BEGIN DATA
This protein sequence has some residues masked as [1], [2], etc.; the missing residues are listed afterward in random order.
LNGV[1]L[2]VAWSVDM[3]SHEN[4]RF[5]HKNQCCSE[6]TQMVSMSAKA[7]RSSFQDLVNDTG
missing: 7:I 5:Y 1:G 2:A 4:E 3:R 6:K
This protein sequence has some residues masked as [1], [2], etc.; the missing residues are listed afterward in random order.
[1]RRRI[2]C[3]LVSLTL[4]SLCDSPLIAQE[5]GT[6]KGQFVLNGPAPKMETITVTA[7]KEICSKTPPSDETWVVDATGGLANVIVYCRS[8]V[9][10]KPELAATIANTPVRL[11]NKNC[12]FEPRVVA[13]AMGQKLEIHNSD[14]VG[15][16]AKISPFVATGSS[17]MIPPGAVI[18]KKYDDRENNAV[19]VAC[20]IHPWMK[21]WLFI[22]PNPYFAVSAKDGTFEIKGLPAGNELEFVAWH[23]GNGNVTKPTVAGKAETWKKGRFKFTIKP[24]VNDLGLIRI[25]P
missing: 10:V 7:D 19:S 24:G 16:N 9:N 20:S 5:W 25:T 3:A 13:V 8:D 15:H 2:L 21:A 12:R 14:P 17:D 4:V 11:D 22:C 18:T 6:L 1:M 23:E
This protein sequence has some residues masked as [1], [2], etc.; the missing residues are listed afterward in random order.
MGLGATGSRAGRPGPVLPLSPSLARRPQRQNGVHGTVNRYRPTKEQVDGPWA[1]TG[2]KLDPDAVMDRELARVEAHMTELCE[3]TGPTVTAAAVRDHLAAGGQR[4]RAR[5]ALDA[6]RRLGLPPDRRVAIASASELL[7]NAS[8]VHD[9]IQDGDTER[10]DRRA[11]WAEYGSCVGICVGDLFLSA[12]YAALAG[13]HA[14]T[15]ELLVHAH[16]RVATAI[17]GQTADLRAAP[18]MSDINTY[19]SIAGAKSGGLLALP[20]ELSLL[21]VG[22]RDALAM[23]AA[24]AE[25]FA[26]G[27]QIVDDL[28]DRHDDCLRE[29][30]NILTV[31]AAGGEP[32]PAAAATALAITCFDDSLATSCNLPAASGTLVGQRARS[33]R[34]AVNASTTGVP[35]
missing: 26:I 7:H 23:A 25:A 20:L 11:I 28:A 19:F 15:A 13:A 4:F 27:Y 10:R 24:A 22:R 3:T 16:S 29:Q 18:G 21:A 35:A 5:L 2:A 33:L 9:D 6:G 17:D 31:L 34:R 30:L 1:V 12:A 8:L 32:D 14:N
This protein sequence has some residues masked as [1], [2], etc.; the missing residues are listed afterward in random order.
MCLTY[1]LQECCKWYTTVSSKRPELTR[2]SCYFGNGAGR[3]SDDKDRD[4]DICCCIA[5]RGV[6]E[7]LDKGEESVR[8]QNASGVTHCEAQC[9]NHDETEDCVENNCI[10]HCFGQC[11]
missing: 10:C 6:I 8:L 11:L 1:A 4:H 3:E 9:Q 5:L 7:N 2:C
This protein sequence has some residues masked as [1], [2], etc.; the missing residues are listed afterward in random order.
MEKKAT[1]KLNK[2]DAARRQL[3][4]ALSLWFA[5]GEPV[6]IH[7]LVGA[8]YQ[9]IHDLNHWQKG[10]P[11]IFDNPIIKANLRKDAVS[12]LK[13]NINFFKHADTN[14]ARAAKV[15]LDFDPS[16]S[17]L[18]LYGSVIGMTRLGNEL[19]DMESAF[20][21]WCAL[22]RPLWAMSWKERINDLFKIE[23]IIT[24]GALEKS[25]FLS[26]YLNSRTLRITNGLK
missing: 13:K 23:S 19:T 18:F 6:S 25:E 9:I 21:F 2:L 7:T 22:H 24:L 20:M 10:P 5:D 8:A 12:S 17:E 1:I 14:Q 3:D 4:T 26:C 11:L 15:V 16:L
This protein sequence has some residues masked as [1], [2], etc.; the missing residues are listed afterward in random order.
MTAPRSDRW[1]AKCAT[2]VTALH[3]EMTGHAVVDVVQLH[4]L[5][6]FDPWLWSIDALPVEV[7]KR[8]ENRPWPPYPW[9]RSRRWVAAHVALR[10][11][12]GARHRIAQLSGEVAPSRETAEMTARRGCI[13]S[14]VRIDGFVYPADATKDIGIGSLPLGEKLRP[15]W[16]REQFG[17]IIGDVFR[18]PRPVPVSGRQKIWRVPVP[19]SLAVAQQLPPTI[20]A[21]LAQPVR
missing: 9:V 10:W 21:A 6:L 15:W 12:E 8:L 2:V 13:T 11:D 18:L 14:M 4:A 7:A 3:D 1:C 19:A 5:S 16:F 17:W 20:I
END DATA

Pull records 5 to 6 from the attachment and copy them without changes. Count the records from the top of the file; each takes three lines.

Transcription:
This protein sequence has some residues masked as [1], [2], etc.; the missing residues are listed afterward in random order.
MEKKAT[1]KLNK[2]DAARRQL[3][4]ALSLWFA[5]GEPV[6]IH[7]LVGA[8]YQ[9]IHDLNHWQKG[10]P[11]IFDNPIIKANLRKDAVS[12]LK[13]NINFFKHADTN[14]ARAAKV[15]LDFDPS[16]S[17]L[18]LYGSVIGMTRLGNEL[19]DMESAF[20][21]WCAL[22]RPLWAMSWKERINDLFKIE[23]IIT[24]GALEKS[25]FLS[26]YLNSRTLRITNGLK
missing: 13:K 23:S 19:T 18:F 6:S 25:E 9:I 21:F 2:L 7:T 22:H 24:L 20:M 10:P 5:D 8:A 12:S 17:E 1:I 14:Q 3:D 4:T 26:C 11:L 15:V 16:L
This protein sequence has some residues masked as [1], [2], etc.; the missing residues are listed afterward in random order.
MTAPRSDRW[1]AKCAT[2]VTALH[3]EMTGHAVVDVVQLH[4]L[5][6]FDPWLWSIDALPVEV[7]KR[8]ENRPWPPYPW[9]RSRRWVAAHVALR[10][11][12]GARHRIAQLSGEVAPSRETAEMTARRGCI[13]S[14]VRIDGFVYPADATKDIGIGSLPLGEKLRP[15]W[16]REQFG[17]IIGDVFR[18]PRPVPVSGRQKIWRVPVP[19]SLAVAQQLPPTI[20]A[21]LAQPVR
missing: 9:V 10:W 21:A 6:L 15:W 12:E 8:L 2:V 13:T 11:D 18:L 14:M 4:A 7:A 3:D 1:C 19:A 5:S 16:F 17:W 20:I